Voters want to know, but they will only if debate moderators ask the right questions. The presidential candidates must clarify what they would do, if elected, to reduce the nuclear threat and guarantee national — and international — security.

David Wright, co-director and senior scientist in the Global Security Program at the Union of Concerned Scientists, grew up in Lima and attended Miami University and Ohio State University.

October 15, 2019 Posted by | election USA 2020 | Leave a comment

The million year problem – deep burial of nuclear wastes

Quite apart from the technological challenges and ethical issues these solutions present, both have one major drawback: to be successful they rely on external, uncontrollable factors. How could the knowledge required to interpret these things this be guaranteed to last?

Semiotician Thomas Sebeok recommended the creation of a so-called Atomic Priesthood. Members of the priesthood would preserve information about the waste repositories and hand it on to newly initiated members, ensuring a transfer of knowledge through the generations.

Buried nuclear waste stays dangerous for a million years — here’s how scientists plan to stop a future disaster 

In thousands of years’ time, will they even understand the language written on our ‘keep out’ signs?

By Helen Gordon, Monday, 14th October 2019  The red metal lift takes seven juddering minutes to travel nearly 500 metres down. Down, down through creamy limestone to reach a 160-million-year-old layer of clay.

Here, deep beneath the sleepy fields and quiet woods along the border of the Meuse and Haute-Marne departments in north-east France, the French National Radioactive Waste Management Agency (Andra) has built its underground research laboratory.

The laboratory’s tunnels are brightly lit but mostly deserted, the air dry and dusty and filled with the hum of a ventilation unit.

Blue and grey metal boxes house a series of ongoing experiments – measuring, for example, the corrosion rates of steel, the durability of concrete in contact with the clay. Using this information, Andra wants to build an immense network of tunnels here.

It plans to call this place Cigéo, and to fill it with dangerous radioactive waste. It is designed to be able to hold 80,000 cubic metres of material.

Long-term risks of nuclear waste Continue reading

October 15, 2019 Posted by | France, Reference, wastes | Leave a comment

Bags of debris from Fukushima disaster swept away in typhoon

October 15, 2019 Posted by | climate change, environment, Japan, wastes | Leave a comment

Putin warns on the need for a new nuclear weapons treaty


BY BRENDAN COLE ON 10/14/19 Russian President Vladimir Putin has warned that a new nuclear weapons deal needed to be struck urgently as he criticized the decision by Donald Trump to pull the U.S. out of the Intermediate-Range Nuclear Forces (INF) Treaty which had been in place since the Cold War.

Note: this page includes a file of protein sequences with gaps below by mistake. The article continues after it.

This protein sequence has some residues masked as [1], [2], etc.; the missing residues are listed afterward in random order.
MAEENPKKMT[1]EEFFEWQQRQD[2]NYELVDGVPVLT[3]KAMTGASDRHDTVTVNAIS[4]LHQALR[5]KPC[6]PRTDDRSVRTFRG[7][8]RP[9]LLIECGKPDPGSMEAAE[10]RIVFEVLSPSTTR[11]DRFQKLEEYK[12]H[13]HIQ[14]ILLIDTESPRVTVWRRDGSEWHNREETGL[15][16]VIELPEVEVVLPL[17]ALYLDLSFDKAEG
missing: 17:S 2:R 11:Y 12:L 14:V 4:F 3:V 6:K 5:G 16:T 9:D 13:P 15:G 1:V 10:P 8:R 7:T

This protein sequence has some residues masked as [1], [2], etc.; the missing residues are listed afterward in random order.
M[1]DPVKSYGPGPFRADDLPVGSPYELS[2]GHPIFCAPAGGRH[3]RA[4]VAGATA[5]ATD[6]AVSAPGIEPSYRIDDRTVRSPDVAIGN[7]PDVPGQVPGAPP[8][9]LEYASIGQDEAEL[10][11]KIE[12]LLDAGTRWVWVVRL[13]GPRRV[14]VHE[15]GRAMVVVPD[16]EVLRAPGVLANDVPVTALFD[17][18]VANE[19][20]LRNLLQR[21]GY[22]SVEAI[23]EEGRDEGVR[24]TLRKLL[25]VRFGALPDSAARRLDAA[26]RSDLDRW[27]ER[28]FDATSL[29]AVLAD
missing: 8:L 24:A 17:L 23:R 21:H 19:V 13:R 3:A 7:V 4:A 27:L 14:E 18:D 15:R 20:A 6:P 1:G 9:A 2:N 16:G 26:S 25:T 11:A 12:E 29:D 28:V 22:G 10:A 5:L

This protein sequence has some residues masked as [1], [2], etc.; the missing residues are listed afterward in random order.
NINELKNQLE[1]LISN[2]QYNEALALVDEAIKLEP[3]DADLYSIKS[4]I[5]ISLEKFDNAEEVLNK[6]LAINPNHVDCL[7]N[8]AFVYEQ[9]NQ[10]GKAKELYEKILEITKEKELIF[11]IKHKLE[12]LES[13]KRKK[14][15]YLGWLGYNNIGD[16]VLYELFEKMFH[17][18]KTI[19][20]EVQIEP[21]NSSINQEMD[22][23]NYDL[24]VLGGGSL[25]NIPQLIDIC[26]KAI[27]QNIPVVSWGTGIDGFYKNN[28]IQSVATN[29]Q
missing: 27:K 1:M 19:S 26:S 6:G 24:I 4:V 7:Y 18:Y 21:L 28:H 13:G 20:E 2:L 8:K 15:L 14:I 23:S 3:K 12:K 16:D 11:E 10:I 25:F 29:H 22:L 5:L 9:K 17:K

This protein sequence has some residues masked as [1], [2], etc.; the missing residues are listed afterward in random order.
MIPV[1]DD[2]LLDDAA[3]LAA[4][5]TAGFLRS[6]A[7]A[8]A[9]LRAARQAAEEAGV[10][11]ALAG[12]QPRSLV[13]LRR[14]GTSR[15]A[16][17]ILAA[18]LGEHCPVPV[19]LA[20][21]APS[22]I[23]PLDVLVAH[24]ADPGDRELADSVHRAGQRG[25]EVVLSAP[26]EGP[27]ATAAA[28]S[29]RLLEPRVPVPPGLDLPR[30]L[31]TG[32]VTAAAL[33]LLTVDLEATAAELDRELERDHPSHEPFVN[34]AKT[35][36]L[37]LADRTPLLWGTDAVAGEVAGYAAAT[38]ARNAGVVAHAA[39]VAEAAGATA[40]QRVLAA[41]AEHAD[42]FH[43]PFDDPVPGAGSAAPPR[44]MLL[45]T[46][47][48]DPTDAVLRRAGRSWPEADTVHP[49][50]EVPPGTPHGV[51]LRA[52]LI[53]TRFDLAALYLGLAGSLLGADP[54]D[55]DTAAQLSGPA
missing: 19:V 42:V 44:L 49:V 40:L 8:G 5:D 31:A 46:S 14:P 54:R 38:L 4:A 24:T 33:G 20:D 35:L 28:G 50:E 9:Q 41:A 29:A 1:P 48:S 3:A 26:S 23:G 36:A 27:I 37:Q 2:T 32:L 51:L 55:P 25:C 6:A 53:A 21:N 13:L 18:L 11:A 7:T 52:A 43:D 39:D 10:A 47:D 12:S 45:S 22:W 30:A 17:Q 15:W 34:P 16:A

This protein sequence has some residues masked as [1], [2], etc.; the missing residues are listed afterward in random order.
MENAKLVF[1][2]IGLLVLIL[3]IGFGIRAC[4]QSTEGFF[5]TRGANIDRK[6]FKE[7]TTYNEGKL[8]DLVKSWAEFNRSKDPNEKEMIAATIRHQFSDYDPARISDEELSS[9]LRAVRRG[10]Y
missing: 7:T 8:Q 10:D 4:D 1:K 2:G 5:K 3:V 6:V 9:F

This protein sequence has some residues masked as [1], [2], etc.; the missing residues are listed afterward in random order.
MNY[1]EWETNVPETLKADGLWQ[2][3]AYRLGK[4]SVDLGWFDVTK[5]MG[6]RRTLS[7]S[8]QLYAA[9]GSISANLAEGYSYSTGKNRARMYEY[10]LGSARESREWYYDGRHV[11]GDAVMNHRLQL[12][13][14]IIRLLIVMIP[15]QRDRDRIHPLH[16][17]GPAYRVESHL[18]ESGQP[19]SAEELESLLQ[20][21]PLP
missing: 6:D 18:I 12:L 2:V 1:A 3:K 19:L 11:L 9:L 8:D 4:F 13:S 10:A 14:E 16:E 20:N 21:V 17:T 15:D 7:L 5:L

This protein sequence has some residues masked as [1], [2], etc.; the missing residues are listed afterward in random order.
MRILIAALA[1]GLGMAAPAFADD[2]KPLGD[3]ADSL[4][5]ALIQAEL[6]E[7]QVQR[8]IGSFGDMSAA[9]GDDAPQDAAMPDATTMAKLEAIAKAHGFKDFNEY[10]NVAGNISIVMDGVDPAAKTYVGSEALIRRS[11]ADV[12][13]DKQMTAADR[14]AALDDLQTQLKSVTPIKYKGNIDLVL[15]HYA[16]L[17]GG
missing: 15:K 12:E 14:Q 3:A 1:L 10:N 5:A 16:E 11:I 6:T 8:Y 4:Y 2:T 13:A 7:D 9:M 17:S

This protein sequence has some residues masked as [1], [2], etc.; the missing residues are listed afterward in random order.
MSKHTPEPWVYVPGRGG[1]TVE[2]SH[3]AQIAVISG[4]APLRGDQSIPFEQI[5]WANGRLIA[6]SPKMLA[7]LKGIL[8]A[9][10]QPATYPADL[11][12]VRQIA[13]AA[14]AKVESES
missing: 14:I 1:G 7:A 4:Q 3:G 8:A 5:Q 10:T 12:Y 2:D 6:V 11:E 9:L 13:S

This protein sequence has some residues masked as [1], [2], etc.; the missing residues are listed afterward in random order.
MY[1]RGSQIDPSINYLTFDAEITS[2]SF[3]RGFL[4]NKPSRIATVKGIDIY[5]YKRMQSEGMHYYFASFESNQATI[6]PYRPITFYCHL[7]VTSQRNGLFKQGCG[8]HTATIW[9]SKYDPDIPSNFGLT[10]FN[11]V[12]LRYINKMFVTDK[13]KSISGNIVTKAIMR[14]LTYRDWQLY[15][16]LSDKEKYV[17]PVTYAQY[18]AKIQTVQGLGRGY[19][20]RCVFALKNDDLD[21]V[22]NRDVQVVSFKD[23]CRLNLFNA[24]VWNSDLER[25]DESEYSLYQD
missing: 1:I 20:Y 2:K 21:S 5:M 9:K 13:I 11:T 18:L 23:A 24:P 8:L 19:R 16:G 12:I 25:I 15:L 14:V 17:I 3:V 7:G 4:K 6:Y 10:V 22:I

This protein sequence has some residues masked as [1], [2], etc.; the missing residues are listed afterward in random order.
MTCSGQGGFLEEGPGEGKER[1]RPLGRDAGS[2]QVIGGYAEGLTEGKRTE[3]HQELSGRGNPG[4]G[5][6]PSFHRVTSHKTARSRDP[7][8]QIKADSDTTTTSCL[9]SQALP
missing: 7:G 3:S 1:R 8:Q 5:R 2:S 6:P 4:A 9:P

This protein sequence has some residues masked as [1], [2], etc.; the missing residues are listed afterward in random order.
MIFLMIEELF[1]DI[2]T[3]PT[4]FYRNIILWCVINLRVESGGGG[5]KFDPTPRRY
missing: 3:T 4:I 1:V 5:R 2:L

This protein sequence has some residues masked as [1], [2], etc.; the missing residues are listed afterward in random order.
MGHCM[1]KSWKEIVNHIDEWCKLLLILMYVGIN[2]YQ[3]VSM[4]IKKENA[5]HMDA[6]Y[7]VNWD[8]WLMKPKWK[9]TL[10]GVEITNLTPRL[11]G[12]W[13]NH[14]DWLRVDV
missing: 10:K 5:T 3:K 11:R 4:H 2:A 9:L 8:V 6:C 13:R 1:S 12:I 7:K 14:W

In an interview with Arabic-speaking journalists ahead of his visit to Saudi Arabia and the United Arab Emirates, Putin reiterated Russia’s opposition to the withdrawal in February from the INF, which had been signed in 1987 by Soviet leader Mikhail Gorbachev and President Ronald Reagan.

It banned missiles with ranges of between 310 and 3,400 miles but the U.S. and Nato had accused Russia of violating the pact by deploying a new type of cruise missile, a claim Moscow denied.

Putin said: “It think it was a mistake…and that they could have gone a different path. I do understand the U.S. concerns. While other countries are free to enhance their defences, Russia and the U.S. have tied their own hands with this treaty. However, I still believe it was not worth ruining the deal; I believe there were other ways out of the situation.”

Putin said that the U.S. must back a new START Treaty, which expires in 2021, to restrict a race to acquire strategic nuclear weapons.

“The new START Treaty is actually the only treaty that we have to prevent us from falling back into a full-scale arms race. To make sure it is extended, we need to be working on it right now. We have already submitted our proposals; they are on the table of the U.S. administration. There has been no answer so far.

“If this treaty is not extended, the world will have no means of limiting the number of offensive weapons, and this is bad news. The situation will change, globally. It will become more precarious, and the world will be less safe and a much less predictable place than today,” Putin said, according to a transcript of the interview on the Kremlin website.

Putin said that his doubt over the U.S. commitment to nuclear disarmament stretched back to 2002, when under President George W. Bush, Washington withdrew from the Anti-Ballistic Missile (ABM) Treaty, which had imposed limits on missile defence systems………

October 15, 2019 Posted by | politics international, Russia, weapons and war | Leave a comment

Urgent need for diplomacy with Iran

October 15, 2019 Posted by | Iran, politics international, USA | Leave a comment